It’s a sad notion that administrators, school boards, human resources offices and so-called reformists have unfortunately inculcated in teachers over the years, this idea that if you want to be successful or be taken seriously, or make any sort of impact, that you must stop teaching to do so.
Jo Ann Nahirny
Kathryn Perez, a witty, self-assured 16-year-old junior who started writing when she was about 5, caught the attention of the New York Times judges with a counterintuitive editorial celebrating Barbie’s feminist virtues.
What do my almighty “VAM” scores reveal about me, my students, the quality of my instruction or what goes on in my classroom? Absolutely nothing, writes JoAnn Nahirny, who deconstructs Florida’s new teacher-evaluation scores, hers among them, and shows why they have little basis in reality, though they may well define a teacher’s fate.
Explaining what it takes to develop college-ready students and debt-free parents, columnist and Matanzas High teacher Jo An n Nahiriny describes the frustrations of dealing with students and families who don’t plan ahead and busts the myth that a college education must be debt-ridden.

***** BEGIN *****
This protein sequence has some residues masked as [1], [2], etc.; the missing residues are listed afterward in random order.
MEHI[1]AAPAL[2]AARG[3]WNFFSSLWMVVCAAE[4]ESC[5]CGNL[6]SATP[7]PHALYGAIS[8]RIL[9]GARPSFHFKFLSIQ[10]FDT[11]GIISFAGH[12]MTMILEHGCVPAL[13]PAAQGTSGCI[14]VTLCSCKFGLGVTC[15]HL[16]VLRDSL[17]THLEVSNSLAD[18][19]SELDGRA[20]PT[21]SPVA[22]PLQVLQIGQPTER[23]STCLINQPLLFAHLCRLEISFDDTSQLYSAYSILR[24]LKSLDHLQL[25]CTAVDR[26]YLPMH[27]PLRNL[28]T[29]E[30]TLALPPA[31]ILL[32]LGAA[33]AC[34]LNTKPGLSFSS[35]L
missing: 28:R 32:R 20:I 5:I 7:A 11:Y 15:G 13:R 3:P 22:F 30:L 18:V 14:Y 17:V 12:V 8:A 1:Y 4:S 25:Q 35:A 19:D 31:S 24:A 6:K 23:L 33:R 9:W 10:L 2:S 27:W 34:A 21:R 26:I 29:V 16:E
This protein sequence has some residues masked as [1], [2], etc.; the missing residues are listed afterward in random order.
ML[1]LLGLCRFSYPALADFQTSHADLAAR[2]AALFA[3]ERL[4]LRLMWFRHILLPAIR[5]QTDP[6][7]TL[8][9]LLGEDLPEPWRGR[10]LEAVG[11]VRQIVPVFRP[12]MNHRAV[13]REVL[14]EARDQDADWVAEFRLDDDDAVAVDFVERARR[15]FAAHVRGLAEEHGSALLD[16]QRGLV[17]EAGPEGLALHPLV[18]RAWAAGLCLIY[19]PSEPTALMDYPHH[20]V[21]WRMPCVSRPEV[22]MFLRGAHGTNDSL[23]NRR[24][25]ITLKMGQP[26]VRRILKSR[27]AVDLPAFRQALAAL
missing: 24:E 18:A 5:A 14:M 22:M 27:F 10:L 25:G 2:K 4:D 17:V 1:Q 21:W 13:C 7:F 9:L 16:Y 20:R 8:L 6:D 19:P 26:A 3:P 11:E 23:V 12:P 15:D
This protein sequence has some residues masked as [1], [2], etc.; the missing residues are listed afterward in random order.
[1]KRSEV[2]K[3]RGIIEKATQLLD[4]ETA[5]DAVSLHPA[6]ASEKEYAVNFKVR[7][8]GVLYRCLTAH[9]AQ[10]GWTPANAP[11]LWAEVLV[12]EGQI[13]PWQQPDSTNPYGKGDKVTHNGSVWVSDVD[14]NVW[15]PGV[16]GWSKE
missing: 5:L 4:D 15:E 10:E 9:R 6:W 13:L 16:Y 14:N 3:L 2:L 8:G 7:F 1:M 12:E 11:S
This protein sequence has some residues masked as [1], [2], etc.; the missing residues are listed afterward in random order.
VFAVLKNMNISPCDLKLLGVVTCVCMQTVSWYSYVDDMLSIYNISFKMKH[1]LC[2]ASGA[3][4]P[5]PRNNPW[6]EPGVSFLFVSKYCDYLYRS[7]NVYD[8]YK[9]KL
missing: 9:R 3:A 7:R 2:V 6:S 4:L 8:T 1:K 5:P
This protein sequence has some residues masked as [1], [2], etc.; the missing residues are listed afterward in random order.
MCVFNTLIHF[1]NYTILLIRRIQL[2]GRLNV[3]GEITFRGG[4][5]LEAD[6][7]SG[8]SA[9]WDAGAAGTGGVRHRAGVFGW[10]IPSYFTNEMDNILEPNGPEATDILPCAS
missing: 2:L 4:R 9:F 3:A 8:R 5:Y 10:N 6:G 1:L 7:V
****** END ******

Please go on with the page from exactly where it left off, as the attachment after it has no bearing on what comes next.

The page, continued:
The Florida Department of Education expects its teachers to give immediate and detailed feedback to students on all work, yet the state will take three months to produce FCAT results, and it will do so without one iota of feedback other than a grade. Jo Ann Nahirny explores the hypocrisy.
Even in Flagler County, teachers and the school board chairman reacted to Gov. Rick Scott’s proposal with a mixture of skepticism and guarded optimism, as questions about math, political motives and local control abound.
A fund-raiser is being organized by the Flagler County Educators Association and the Matanzas High School Student Government Association on Mr.s Nahirny’s behalf Friday, Dec. 7, at Matanzas High School, from 2:30 to 5:30 p.m.
On medical leave for cancer treatment since September, Jo Ann Nahirny describes in harrowing and moving detail her final medical hurdles and clearances before deciding to return to her classroom almost a month early, on Dec. 10.
Almost two months into her cancer treatment, Jo Ann Nahirny–who faces surgery Tuesday–surveys the long list of side-effects, good and bad, that she’s endured, from crushing bills to the moving affection of students and friends, and am ever- loyal husband.
Three radiation treatments in and with 39 to go, Jo Ann Nahirny describes life at the curfew-happy Hope Lodge for cancer patients, her manhandling on the radiation table, and her husband’s angelic patience.